PARIS, Pa. - Hanover Township residents made their doubts about a proposed fracking water recycling facility in the township known during a public hearing preceding Thursday's township supervisors' meeting.
More than 50 residents attended the meeting on Blossburg, Pa.-based Hydro Recovery's conditional use application for a parcel located between U.S. Route 22 and Old Steubenville Pike, adjacent to the township park.
David Hedrick, Hydro Recovery vice president of site development, gave a presentation on the company's proposal and answered questions. The facility would remove undissolved solids and adjust the pH levels of fracking water and store it in six 2-million-gallon tanks. The water later would be re-used to frack natural gas wells.
CONCERNS VOICED — Hanover Township Supervisors, from left, Kevin Lemmi, David Duerr and Herb Grubbs, look over paperwork during the board of supervisors meeting Thursday, -- Summer Wallace-Minger
Public concern focused on the associated truck traffic - estimated at an average of 150 per day - and the fracking water's potential toxicity. Residents also spoke about the possibility of noise and light pollution.
The facility potentially could be expanded to include another six tanks, increasing traffic by another 50 to 100 trucks per day. The company has filed for a low-volume Highway Occupancy Permit with the Pennsylvania Department of Transportation, which applies to facilities generating traffic of less than 750 trucks per day.
Residents spoke about potential road deterioration, increased traffic, accidents, diesel fumes and the use of jake brakes. Hedrick said the road should be built to PENNDOT specifications and be able to handle the trucks. He also said the gas industry requires safe operation from subcontractors, including monitoring truck speed by GPS. The access road will be paved in portions and tarred-and-chipped in others, he said.
Arthur Morra noted with 150 trucks arriving and departing, it would mean a truck traveling through the area every 10 minutes and expressed concern about the trucks sharing the road with school buses.
"It looks great on paper, but when we're sitting in traffic, that's another thing," said Dawn Paden.
Nick Iannetti reiterated his belief the company should access the facility from Route 22 and is concerned the traffic would adversely affect his business.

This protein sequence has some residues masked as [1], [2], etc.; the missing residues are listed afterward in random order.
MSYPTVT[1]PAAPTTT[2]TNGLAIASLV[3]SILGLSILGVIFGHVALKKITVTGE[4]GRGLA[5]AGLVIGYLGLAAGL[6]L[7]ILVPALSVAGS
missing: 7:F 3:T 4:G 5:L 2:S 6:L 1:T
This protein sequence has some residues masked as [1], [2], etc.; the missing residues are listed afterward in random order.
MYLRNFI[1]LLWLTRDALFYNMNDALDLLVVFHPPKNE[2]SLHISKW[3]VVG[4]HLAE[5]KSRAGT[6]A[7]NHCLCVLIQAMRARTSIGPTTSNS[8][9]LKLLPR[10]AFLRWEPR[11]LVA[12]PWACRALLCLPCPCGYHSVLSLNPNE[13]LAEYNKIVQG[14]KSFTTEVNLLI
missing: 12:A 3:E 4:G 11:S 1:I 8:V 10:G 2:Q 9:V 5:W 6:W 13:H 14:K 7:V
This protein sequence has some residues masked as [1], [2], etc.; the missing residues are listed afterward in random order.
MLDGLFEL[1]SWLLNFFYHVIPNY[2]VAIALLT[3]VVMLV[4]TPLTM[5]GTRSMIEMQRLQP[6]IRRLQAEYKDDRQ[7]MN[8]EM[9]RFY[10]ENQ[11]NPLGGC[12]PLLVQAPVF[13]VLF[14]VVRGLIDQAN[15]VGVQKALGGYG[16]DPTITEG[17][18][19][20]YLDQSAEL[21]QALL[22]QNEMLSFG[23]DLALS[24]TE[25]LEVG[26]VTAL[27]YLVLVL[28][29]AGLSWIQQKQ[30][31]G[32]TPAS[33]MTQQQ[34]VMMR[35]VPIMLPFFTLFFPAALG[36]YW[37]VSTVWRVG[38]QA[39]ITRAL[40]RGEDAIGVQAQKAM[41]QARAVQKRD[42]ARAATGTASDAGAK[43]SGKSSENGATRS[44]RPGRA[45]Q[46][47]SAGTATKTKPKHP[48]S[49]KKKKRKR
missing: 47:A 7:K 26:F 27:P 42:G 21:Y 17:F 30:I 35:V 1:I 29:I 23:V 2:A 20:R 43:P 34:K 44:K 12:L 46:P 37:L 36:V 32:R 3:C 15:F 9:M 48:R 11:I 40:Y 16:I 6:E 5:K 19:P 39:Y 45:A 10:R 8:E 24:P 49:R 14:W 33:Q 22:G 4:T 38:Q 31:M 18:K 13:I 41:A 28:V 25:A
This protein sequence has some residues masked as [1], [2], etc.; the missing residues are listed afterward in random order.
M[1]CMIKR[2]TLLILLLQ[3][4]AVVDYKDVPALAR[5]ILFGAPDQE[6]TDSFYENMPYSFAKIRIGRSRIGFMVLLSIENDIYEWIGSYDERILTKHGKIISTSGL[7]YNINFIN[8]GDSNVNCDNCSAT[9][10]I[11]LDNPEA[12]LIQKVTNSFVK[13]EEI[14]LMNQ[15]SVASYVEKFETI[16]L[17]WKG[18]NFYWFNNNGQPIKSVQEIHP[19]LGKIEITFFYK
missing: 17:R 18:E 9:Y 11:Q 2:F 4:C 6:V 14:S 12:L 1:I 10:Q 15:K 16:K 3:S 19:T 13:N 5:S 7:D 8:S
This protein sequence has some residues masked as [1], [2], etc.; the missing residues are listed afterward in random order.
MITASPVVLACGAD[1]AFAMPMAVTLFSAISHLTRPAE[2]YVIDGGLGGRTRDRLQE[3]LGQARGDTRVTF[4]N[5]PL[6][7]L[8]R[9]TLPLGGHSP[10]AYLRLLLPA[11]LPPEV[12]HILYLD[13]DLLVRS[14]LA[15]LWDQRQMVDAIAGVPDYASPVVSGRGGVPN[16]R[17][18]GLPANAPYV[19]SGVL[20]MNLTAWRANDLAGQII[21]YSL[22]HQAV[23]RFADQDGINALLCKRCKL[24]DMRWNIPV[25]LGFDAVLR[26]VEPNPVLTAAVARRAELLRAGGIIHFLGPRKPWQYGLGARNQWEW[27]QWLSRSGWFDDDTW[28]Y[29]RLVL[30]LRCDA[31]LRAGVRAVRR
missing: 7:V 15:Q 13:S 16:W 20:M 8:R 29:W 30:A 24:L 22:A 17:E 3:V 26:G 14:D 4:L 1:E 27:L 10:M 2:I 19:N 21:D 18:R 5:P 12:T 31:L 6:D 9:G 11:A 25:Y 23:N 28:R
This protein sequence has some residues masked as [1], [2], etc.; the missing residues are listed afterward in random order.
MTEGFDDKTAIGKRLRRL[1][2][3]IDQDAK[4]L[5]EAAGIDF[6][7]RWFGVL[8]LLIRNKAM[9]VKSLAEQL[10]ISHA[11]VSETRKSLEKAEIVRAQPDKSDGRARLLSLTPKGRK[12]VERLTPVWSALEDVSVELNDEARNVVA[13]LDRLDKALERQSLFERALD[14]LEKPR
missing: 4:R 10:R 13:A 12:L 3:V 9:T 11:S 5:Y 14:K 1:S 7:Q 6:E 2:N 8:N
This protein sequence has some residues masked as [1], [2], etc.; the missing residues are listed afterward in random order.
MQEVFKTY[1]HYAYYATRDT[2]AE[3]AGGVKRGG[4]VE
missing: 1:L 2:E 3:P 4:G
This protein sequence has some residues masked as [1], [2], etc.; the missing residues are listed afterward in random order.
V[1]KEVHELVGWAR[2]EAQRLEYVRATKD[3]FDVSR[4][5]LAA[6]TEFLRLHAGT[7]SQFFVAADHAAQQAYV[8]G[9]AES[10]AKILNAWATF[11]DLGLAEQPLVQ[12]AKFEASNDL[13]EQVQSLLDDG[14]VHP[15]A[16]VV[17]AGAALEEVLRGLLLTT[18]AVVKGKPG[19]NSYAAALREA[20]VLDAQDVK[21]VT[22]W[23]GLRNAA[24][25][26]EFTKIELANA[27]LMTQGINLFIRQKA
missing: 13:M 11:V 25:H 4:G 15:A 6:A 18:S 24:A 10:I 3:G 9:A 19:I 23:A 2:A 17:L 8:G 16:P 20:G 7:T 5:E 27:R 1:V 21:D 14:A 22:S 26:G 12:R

Pam Chappell lives closest to the proposed site and noted there would be 1,500 trucks over a week, 4,200 a month and 50,400 a year. She is concerned about the diesel fumes.
"How healthy is that to be in my back yard?" she said. "It scares the hell out of me."
Residents asked how Hydro Recovery would react to a frack water spill. The company applied for a permit through the Pennsylvania Department of Environmental Protection's Division of Municipal and Residual Waste, which requires a spill prevention plan.
If there was a leak, the exposed soil would be removed to a landfill and the surrounding pH levels checked to ensure there was no further pollution. The company would notify local first responders and the DEP, Hedrick said.
The fracking water is primarily brine, would kill vegetation and make people sick if it were consumed, but brine also is used to treat roadways before inclement weather, Hedrick said.
"Diesel or gasoline, which leaks on roads all the time, is far worse," he said. "This (brine) isn't explosive. It's salt water."
Ryan Grode, an environmental health educator with McMurray, Pa.-based Southwest Pennsylvania Environmental Health Project, asked about the water's radioactivity.
"There is more radioactivity in your granite counter than there is in our sludge," said Hedrick, noting radioactivity occurs naturally in everything.
Filter cakes, containing extracted undissolved solids, go to landfills in Tyler County, Columbiana County and Sommerset County. Approximately one to 10 dump truck loads are generated per day.
Grode noted the traffic and light and noise pollution could create stress and asked if the company had done any stress-related testing. Hedricks said they had not.
Hedrick said the facility could reduce lighting, if lighting at the access road entrance and tank farm were maintained for safety. The facility itself uses electric pumps and is no louder than a municipal waste facility. The company also is willing to plant additional trees to reduce noise and light pollution, he said.
Mark Sarracino noted another frack water recycling facility will be built in nearby Slovan, Pa., within 10 months and suggested the township tax incoming frack water. Hedrick acknowledged Max Environmental plans to build a facility.
Residents pressed the company to consider locating the facility at either the Starpointe Industrial Park or a lot across state Route 18 from First Niagara Pavilion.
"You are an industry, go to the industrial park," said Paden. "We don't want you moving contaminated water through our town. I'm going to do everything within my power to stop you."
Hydro Recovery's first choice would have been the location across from the pavilion, but a portion is zoned commercial and the township zoning and planning commission declined the company's request to re-zone the property, Hedrick said.
The facility would create 25 jobs, 175 short of federal requirements if the company were to build in Starpointe's developed portion. The company wouldn't need to meet that requirement in the undeveloped portion, but the cost wasn't feasible.
Hedrick added township officials wouldn't allow the company to use the park's main entrance on Route 18, but would require Hydro Recovery traffic to enter from Old Steubenville Pike, which Supervisor Herb Grubbs confirmed.
"They would tear up the road," he said.